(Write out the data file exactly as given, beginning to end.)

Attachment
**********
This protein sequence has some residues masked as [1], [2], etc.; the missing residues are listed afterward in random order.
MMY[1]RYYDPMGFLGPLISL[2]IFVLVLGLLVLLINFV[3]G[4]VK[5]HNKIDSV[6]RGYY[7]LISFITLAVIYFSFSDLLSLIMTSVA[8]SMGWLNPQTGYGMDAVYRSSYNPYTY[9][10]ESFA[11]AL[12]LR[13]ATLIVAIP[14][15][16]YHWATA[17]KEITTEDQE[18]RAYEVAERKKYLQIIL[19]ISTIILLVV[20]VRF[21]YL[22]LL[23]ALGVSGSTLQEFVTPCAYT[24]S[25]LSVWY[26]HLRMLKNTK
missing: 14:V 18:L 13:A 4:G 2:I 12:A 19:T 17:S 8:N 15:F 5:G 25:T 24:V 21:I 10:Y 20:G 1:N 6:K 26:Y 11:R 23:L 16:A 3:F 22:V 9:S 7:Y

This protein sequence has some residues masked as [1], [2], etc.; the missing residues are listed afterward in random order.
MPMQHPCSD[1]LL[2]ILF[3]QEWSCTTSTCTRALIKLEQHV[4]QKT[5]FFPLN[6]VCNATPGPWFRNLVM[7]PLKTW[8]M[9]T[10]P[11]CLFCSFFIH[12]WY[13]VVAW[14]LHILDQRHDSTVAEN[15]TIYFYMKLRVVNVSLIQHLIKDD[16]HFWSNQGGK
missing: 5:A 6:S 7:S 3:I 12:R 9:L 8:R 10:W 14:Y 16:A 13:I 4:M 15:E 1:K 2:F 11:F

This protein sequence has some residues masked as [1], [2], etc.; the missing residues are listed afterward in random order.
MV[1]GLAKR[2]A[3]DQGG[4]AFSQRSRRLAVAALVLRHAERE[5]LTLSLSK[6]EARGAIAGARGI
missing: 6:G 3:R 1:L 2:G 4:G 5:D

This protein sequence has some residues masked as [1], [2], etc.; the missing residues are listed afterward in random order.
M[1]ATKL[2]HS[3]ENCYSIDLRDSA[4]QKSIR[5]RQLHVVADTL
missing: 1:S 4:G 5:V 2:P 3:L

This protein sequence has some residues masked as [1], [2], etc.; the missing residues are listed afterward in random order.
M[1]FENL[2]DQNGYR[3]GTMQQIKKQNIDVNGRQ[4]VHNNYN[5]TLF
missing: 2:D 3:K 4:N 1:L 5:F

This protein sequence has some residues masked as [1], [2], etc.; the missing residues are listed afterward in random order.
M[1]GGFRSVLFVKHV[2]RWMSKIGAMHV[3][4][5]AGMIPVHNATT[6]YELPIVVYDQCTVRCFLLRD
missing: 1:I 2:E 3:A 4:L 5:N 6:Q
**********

This protein sequence has some residues masked as [1], [2], etc.; the missing residues are listed afterward in random order.
MMY[1]RYYDPMGFLGPLISL[2]IFVLVLGLLVLLINFV[3]G[4]VK[5]HNKIDSV[6]RGYY[7]LISFITLAVIYFSFSDLLSLIMTSVA[8]SMGWLNPQTGYGMDAVYRSSYNPYTY[9][10]ESFA[11]AL[12]LR[13]ATLIVAIP[14][15][16]YHWATA[17]KEITTEDQE[18]RAYEVAERKKYLQIIL[19]ISTIILLVV[20]VRF[21]YL[22]LL[23]ALGVSGSTLQEFVTPCAYT[24]S[25]LSVWY[26]HLRMLKNTK
missing: 14:V 18:L 13:A 4:G 2:I 12:A 19:T 17:S 8:N 15:F 5:G 25:T 24:V 21:I 10:Y 20:G 1:N 6:K 26:Y 11:R 23:L 16:A 3:F 22:V 9:S 7:Y

This protein sequence has some residues masked as [1], [2], etc.; the missing residues are listed afterward in random order.
MPMQHPCSD[1]LL[2]ILF[3]QEWSCTTSTCTRALIKLEQHV[4]QKT[5]FFPLN[6]VCNATPGPWFRNLVM[7]PLKTW[8]M[9]T[10]P[11]CLFCSFFIH[12]WY[13]VVAW[14]LHILDQRHDSTVAEN[15]TIYFYMKLRVVNVSLIQHLIKDD[16]HFWSNQGGK
missing: 5:A 6:S 7:S 3:I 12:R 9:L 8:R 10:W 14:Y 16:A 13:I 4:M 15:E 1:K 2:F 11:F

This protein sequence has some residues masked as [1], [2], etc.; the missing residues are listed afterward in random order.
MV[1]GLAKR[2]A[3]DQGG[4]AFSQRSRRLAVAALVLRHAERE[5]LTLSLSK[6]EARGAIAGARGI
missing: 6:G 3:R 1:L 2:G 4:G 5:D

This protein sequence has some residues masked as [1], [2], etc.; the missing residues are listed afterward in random order.
M[1]ATKL[2]HS[3]ENCYSIDLRDSA[4]QKSIR[5]RQLHVVADTL
missing: 1:S 4:G 5:V 2:P 3:L

This protein sequence has some residues masked as [1], [2], etc.; the missing residues are listed afterward in random order.
M[1]FENL[2]DQNGYR[3]GTMQQIKKQNIDVNGRQ[4]VHNNYN[5]TLF
missing: 2:D 3:K 4:N 1:L 5:F

This protein sequence has some residues masked as [1], [2], etc.; the missing residues are listed afterward in random order.
M[1]GGFRSVLFVKHV[2]RWMSKIGAMHV[3][4][5]AGMIPVHNATT[6]YELPIVVYDQCTVRCFLLRD
missing: 1:I 2:E 3:A 4:L 5:N 6:Q